Cannabis is not a drug any more than cigarettes are. It is certainly far less addictive than tobacco and has been proven to be less harmful than alcohol. It's prohibition has been heavily criticized by countless respected members of society and numerous business leaders. These include the likes of Louis Armstrong and Henry Ford, the latter who went so far as to produce a car made almost entirely of cannabis in the 1940's. So why is it illegal?

Universally, the banning of cannabis began with racism and oppression. The indigenous people's rights to smoke it were trampled on by invading colonialists who were ignorant and indeed fearful of its effects. In order to show their supremacy over the locals they began victimizing anyone who smoked it. This racism can be seen when South Africa became the first country in the world to criminalize cannabis. Prior to the complete ban that happened in 1928, Indians were prohibited from smoking dope as far back as 1870. The law was not applicable to all, just the Indians.

Another reason cannabis is banned is to protect the corporate profits of the timber, cotton and tobacco industries. Cannabis plants produce large amounts of excellent fiber. Material made from hemp fiber competes more than favourably with its cotton counterparts. Cannabis fibers also produce a better quality paper than timber. Unlike tobacco, a crop which requires extensive industrial machinery to deliver the final product, a single cannabis plant grown in the backyard under the most basic conditions can provide for a happy smoke. This makes it difficult for government to control and subsequently to tax, a point that the tobacco industry is quick to mention every time any government considers decriminalization.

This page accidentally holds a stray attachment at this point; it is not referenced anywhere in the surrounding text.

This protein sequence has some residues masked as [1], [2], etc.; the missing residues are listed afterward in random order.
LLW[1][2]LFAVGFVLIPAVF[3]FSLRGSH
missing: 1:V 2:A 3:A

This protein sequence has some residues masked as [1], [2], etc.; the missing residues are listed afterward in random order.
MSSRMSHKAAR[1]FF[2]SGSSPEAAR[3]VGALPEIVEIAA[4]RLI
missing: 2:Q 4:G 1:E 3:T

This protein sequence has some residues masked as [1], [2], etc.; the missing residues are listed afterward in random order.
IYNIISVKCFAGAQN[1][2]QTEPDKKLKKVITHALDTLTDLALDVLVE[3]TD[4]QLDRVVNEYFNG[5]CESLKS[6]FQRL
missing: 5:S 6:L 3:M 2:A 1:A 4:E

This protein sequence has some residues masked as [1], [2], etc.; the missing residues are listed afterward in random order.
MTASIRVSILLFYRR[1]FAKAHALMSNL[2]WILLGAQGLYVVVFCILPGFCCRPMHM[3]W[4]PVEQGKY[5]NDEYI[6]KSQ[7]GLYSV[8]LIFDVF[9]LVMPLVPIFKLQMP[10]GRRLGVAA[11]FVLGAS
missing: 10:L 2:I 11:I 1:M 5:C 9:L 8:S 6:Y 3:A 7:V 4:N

Irresponsible tabloid journalism, where facts on cannabis were badly misrepresented, if not completely distorted, only served to entrench negative attitudes. Greedy politicians hungry for power capitalized on public fears and misconceptions in order to further their careers, while the balance was left up to ignorant, incompetent and corrupt legislators to make a harmless, useful and common weed illegal.